Yangon mont di

Yangon mont di (Burmese: ရန်ကုန်မုန့်တီ) is very similar to the Rakhine mont di. The only difference is that oil is added to the salad, reflecting the Burmese preference for oiliness.

Yodaya mont di

During the 1700s, the influx of Ayutthayans following the Burmese–Siamese wars to Mandalay also created an infusion Central Thai-inspired dishes, one of which is known as Yodaya mont di (ယိုးဒယားမုန့်တီ, lit.'Ayutthayan mont ti'). The rice noodle dish uses fish as the main protein instead of chicken, and is prepared using slivers of curled rice vermicelli strands (khanom chin) tossed in a turmeric-infused oil, and served with fried onions and raw green beans.[9] A unique rendition of Yodaya mont di, served with bean flour, dried shrimps, and a thicker gravy, can be found in Mandalay's Minthazu ward.[9]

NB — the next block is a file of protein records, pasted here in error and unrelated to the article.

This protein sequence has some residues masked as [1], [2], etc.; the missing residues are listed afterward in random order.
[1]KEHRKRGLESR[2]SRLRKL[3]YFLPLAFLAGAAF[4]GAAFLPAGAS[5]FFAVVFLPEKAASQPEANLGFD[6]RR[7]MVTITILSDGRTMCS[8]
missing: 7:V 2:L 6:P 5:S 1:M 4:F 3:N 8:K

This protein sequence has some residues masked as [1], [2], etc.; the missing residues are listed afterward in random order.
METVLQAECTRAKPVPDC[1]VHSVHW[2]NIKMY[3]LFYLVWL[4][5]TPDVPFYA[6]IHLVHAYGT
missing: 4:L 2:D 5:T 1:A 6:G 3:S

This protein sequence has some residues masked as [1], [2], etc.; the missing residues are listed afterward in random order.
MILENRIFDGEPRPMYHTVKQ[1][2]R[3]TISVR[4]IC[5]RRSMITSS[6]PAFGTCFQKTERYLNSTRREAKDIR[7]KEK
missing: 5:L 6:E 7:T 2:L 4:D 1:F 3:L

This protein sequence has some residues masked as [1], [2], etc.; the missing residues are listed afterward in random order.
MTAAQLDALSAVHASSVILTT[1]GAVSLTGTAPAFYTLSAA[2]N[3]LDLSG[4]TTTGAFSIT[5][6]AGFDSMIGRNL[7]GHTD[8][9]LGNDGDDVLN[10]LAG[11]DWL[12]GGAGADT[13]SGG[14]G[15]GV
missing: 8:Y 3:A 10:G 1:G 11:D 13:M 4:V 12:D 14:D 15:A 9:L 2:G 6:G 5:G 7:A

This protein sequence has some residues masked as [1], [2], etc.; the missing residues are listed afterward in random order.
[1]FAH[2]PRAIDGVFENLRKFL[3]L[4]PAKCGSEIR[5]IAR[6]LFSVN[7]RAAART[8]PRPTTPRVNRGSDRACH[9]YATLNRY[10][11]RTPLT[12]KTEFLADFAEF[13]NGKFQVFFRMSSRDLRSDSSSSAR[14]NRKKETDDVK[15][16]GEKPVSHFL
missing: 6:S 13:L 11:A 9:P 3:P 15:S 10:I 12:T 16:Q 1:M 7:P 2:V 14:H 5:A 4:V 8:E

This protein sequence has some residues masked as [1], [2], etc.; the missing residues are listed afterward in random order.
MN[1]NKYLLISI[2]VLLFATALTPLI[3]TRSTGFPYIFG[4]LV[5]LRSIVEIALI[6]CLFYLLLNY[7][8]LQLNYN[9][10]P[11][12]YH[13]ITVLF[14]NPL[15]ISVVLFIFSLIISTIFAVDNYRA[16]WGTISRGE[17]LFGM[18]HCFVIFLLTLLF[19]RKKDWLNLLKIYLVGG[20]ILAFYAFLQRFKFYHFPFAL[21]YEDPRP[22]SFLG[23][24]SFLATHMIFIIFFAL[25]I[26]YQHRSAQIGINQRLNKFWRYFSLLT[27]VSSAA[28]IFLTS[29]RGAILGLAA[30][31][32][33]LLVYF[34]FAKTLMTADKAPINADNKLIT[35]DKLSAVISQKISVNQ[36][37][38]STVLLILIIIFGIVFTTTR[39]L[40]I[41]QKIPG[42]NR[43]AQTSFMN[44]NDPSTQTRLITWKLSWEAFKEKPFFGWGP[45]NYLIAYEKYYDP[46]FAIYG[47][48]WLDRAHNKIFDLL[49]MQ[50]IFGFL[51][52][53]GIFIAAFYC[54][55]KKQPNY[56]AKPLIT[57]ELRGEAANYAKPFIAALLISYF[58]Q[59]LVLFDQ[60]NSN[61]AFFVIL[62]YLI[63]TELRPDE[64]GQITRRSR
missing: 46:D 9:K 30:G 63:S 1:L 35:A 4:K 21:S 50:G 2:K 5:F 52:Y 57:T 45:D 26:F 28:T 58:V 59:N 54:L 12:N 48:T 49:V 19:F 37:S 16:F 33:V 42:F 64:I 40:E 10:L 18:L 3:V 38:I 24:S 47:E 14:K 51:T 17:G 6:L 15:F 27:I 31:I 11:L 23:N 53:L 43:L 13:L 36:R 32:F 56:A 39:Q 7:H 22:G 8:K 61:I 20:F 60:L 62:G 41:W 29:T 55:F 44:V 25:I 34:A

See also


  1. "မော်လမြိုင် မုန့်ဟင်းခါး (သို့) မော်လမြိုင် မုန့်တီ". MyFood Myanmar (in Burmese). Retrieved 2021-01-09.{{cite web}}: CS1 maint: url-status (link)
  2. "ကျိူင်းတုံ ခေါက်ဆင့် (ရှမ်းမုန့်တီ)". MyFood Myanmar (in Burmese). Retrieved 2021-01-09.{{cite web}}: CS1 maint: url-status (link)
  3. Seafood of South-East Asia: A Comprehensive Guide with Recipes - Alan Davidson
  4. "ထားဝယ်မုန့်တီ (ခေါ်) ထားဝယ်ရိုးရာ မုန့်လတ်သုပ်". MyFood Myanmar (in Burmese). Retrieved 2021-01-09.{{cite web}}: CS1 maint: url-status (link)
  5. "Must Eat Dishes In Mandalay". Yangon Life. Retrieved 2021-01-09.
  6. "Our favourite Myanmar journeys". Frontier Myanmar. 2017-10-27. Retrieved 2021-01-09.
  7. ယဉ်ယဉ်နှောင်း (2017-04-22). "ခိုတောင်ရွာက မုန့်တီ". The Voice Myanmar (in Burmese). Retrieved 2021-01-09.{{cite web}}: CS1 maint: url-status (link)
  8. "တောင်ငူမုန့်တီသုပ်". MyFood Myanmar (in Burmese). Retrieved 2021-01-09.{{cite web}}: CS1 maint: url-status (link)
  9. ဘိုဘို (2019-02-22). "မန္တလေးမှာ ယိုးဒယားမုန့်တီ လစဉ်လုပ်စားသူ မိသားစု". BBC (in Burmese). Retrieved 2019-11-15.